Davy ‘breached market rules’ in 2005 deal with credit unions
Stockbroker disputes review finding, which was not publicly disclosed by stock exchange
The disclosure is likely to intensify demands for an independent examination of the stockbroker’s affairs. Photograph: Niall Carson/PA Wire
Davy breached market rules in a multimillion-euro deal with credit unions by acting as “principal in the purchase and sale” of a bond, according to the findings of an Irish Stock Exchange review that raises further questions for the stockbroker.
The transaction in 2005 took place almost a decade before the disputed Anglo Irish Bank bond deal that led last week to a €4.13 million Central Bank penalty, the departure of top Davy executives, its removal as a primary dealer in government bonds and moves to sell the company.
But the disclosure that regulators previously found Davy was on the two sides of a deal for bonds in which dozens of credit unions lost money is likely to intensify demands for an independent examination of the stockbroker’s affairs.
This finding – which Davy disputes, and which was never publicly disclosed by the stock exchange – was in addition to the conclusion that the bond sale didn’t comply with the rules governing credit union investments.
In the Anglo Irish Bank bond case that led to the Central Bank fine, Davy executives bought the bond without telling the client. In the case of bonds in Oko Bank of Finland, which were bought by a group of credit unions, the clients bought bonds that Davy had acquired from Merrill Lynch 10 weeks previously.
Davy set out the finding to credit union clients in 2010 after the Central Bank directed it to tell them. In a November 2010 letter seen by The Irish Times, the broker said the Irish Stock Exchange’s findings included the conclusion that “Davy had dealt as principal in the purchase and sale of the bond, and was in breach of the rules of the ISE by not disclosing this fact on its contract note to credit union”.
The deal, involving about €50 million of bonds in Oko Bank, was one of several perpetual bond investments – totalling some €183 million – that went sour for more than 140 credit union clients of Davy as the global financial crisis took hold. A dispute arose because the open-ended bonds in question didn’t comply with credit union investment rules, ultimately leading to a €35million settlement with Davy in May 2008 that covered about half the credit union losses. The losses on the Oko bond were in the region of €10 million, it is understood.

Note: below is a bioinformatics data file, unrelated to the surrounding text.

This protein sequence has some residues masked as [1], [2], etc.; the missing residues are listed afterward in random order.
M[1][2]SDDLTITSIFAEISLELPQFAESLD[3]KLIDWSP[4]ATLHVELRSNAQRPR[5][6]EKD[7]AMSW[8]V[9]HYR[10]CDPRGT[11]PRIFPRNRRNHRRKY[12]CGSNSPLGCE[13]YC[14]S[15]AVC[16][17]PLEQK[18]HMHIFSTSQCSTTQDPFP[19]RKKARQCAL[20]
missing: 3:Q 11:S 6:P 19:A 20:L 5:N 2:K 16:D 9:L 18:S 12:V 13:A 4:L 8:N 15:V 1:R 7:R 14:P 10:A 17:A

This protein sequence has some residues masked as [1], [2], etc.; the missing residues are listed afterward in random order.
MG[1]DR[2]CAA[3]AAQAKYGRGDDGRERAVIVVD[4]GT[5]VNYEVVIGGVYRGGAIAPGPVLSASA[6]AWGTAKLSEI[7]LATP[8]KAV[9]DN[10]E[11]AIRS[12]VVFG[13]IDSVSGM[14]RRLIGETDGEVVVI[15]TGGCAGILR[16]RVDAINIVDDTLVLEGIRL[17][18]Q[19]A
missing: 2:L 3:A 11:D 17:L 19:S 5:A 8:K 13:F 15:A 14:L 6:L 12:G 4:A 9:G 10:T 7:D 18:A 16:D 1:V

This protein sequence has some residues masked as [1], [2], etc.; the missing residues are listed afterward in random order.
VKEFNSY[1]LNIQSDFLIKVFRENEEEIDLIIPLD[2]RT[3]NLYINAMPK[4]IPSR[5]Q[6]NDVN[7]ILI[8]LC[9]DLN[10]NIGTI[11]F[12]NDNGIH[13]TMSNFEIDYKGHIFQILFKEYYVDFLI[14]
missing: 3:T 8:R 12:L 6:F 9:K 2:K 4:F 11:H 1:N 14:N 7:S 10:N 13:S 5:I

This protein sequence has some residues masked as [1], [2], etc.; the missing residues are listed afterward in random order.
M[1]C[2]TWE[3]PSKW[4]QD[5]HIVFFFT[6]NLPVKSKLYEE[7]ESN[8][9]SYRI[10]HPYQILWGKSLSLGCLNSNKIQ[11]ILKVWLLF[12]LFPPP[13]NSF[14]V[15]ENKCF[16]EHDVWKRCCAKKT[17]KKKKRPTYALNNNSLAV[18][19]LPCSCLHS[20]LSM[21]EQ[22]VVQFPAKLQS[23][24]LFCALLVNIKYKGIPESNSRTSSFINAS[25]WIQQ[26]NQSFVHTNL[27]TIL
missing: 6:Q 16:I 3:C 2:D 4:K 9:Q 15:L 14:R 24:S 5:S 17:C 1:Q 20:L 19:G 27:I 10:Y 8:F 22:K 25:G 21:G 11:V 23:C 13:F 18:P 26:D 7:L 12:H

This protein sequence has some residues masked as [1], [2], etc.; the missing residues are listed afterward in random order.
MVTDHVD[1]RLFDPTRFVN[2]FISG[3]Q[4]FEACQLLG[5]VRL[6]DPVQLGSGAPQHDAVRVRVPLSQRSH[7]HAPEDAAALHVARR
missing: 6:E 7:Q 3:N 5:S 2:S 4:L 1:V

The Irish Stock Exchange, Davy’s regulator at the time of the sales, issued a statement in April 2009, saying Davy breached rules in relation to the “completeness of disclosure of certain information concerning the bonds.”
The statement followed two reviews into the deals, in June 2007 and February 2008. It cited breaches linked to the requirement for “reasonable steps to ensure the bonds were in full compliance” with investment rules, which Davy also disputes, but did not say the broker was principal on both sides of the deal.
Davy was a shareholder in the exchange at the time of the reviews and had representation on its board. There was no comment yesterday from the exchange on why the statement failed to mention the broker’s dual role in the Oko bond sale, no comment on whether there was any sanction and no comment on the case itself.
In its 2009 statement the exchange said the settlement dealt with the “core issue of the loss of value of the bonds”, adding that it was satisfied Davy took “appropriate remedial action” to ensure its internal controls and conduct of procedures were rectified to mitigate against any recurrence of the breaches.
The broker in its 2010 letter said it always “strongly disputed” that it was principal in the purchase and sale. “Davy’s clear position is that it acted as agent and not as principal. The bond was never treated as an asset of Davy’s and it was never included in Davy’s daily trial balance.”
Some credit unions who did settle in 2008 came to regret doing so in the wake of the 2010 letter, it is understood, because they felt the exchange’s findings would have strengthened their case in settlement talks.